The Yellow Room

I’ve written most of these posts in one of two places, either while clocked in at Dunkin’, or locked in my room. It’s funny for me to go back and read my posts, because I can see which ones were made where.

Usually, the wild depressing ones are made in my room, isolated from everything else in my life. The yellow walls of my room are sometimes the closest I get to seeing sunlight, so I’m sure that contributes to the overall vibe of my writing.

I love my room. It’s where I feel most comfortable. It has all my books, my records, my laptop and speakers, my reefer, and an incredibly comfortable bed that I use as a couch most of the time. I think I write my best work here, because when I’m comfortable, I’m less likely to be self-conscious, and more likely to trust my ideas.

My room isn’t much. It’s not as big as the other rooms in my parent’s house, it doesn’t have it’s own bathroom or any architectural significance, but it’s mine, and has been as long as I can remember. I use my room to escape from a world I don’t think I belong in, so by surrounding myself with things that make sense to me (books and music), I made a place that feels like a sanctuary for me.

My time in The Yellow Room is running out. As life moves on for me, I’m starting the process of moving out of my house and becoming a real person, which scares the shit out of me. Sometimes I don’t know if I can function, or even survive without this place. It’s been my creative oasis for so many years, I don’t know if any other space will stimulate my brain the same way, and that makes me sad.

I’m definitely overthinking this, but the shitty thing about constantly being stuck in your head is that you can never tell if you’re right to think the way you do.

The Release of Writing

Why is writing so helpful for so many people? Does it work for everyone, or is there something that makes you gravitate to writing to decipher your thoughts and feelings? I’m in a really weird place in life right now, I thought I knew what I wanted and how my life was going to turn out, but I’ve been wrong every time it mattered. I thought I was going to work in Advertising, that hasn’t worked, no matter how many campaigns I make. I thought I would be happy, that’s not happening. I thought I’d understand the world around me, which is the most laughable of all the ideas I’ve had.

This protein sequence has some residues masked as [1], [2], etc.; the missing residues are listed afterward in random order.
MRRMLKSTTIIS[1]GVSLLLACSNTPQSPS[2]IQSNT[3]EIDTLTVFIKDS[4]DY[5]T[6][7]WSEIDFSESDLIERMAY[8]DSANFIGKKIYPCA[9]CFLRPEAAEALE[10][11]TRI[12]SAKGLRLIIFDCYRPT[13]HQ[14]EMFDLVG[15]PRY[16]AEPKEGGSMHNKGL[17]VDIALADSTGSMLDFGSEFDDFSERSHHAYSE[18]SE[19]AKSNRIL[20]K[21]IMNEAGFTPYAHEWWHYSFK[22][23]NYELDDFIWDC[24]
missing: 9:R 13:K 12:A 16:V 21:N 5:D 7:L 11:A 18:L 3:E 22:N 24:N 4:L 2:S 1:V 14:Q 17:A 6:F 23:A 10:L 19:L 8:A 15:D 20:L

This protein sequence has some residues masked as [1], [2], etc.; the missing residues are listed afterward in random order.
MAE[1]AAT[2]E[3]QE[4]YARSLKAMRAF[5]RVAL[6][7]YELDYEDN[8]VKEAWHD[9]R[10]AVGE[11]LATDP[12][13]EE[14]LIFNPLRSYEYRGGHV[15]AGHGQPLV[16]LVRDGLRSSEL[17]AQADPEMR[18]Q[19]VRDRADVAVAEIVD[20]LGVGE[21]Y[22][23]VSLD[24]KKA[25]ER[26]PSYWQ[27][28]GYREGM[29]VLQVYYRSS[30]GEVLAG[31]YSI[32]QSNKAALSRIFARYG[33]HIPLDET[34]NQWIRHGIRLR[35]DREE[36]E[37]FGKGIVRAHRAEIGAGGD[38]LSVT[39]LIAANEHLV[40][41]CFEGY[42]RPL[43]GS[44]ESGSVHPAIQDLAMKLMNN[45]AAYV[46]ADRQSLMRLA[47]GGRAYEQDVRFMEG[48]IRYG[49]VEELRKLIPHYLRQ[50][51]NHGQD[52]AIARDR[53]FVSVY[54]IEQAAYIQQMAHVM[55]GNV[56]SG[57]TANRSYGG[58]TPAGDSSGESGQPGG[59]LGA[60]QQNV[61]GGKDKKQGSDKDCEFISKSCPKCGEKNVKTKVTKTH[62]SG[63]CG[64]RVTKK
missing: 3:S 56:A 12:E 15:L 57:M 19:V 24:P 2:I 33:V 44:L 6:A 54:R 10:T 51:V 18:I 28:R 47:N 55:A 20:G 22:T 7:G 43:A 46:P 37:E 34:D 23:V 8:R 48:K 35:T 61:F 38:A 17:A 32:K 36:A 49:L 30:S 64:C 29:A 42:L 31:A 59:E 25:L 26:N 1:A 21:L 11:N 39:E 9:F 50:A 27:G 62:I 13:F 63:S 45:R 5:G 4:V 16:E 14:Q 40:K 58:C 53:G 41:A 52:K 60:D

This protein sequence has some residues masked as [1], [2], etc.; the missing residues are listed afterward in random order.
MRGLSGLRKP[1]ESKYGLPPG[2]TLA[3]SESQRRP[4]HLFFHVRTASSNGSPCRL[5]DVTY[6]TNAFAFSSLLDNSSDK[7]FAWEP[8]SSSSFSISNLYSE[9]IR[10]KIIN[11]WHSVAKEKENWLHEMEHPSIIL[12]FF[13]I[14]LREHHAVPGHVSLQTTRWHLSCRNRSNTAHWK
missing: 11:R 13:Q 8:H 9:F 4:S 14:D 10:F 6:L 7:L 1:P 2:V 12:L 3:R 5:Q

I have so many questions that won’t get answered, and I’m starting to think that that’s okay.

I’ve been super depressed lately, and it’s definitely fucking with me, but I need to muscle through and try to be a person for a bit. I’m scared, but I think that just means I’m on the right path.

I think having all this time to myself has helped, or at least helped more than it’s hurt. I’ve had time to take stock of what’s important to me, I’ve cut down on my drinking, and I also have an incredible reason to not socialize with people I don’t like.

If it weren’t for this blog, Spotify, and vinyl records, I’d probably be be writing my manifesto in blood mixed with bourbon. Either that, or I’d be writing Tito’s campaigns and drinking scotch out the bottle in my bathrobe. Actually, that sounds like fun, I’m going to go do that now.

Creature Comforts

I tend to revisit things. I’ve been thinking about why, and I think it’s because I know what to expect. I know how the book ends, or how the album sounds, or what the dish tastes like. It’s comforting, and right now I kinda need comfort.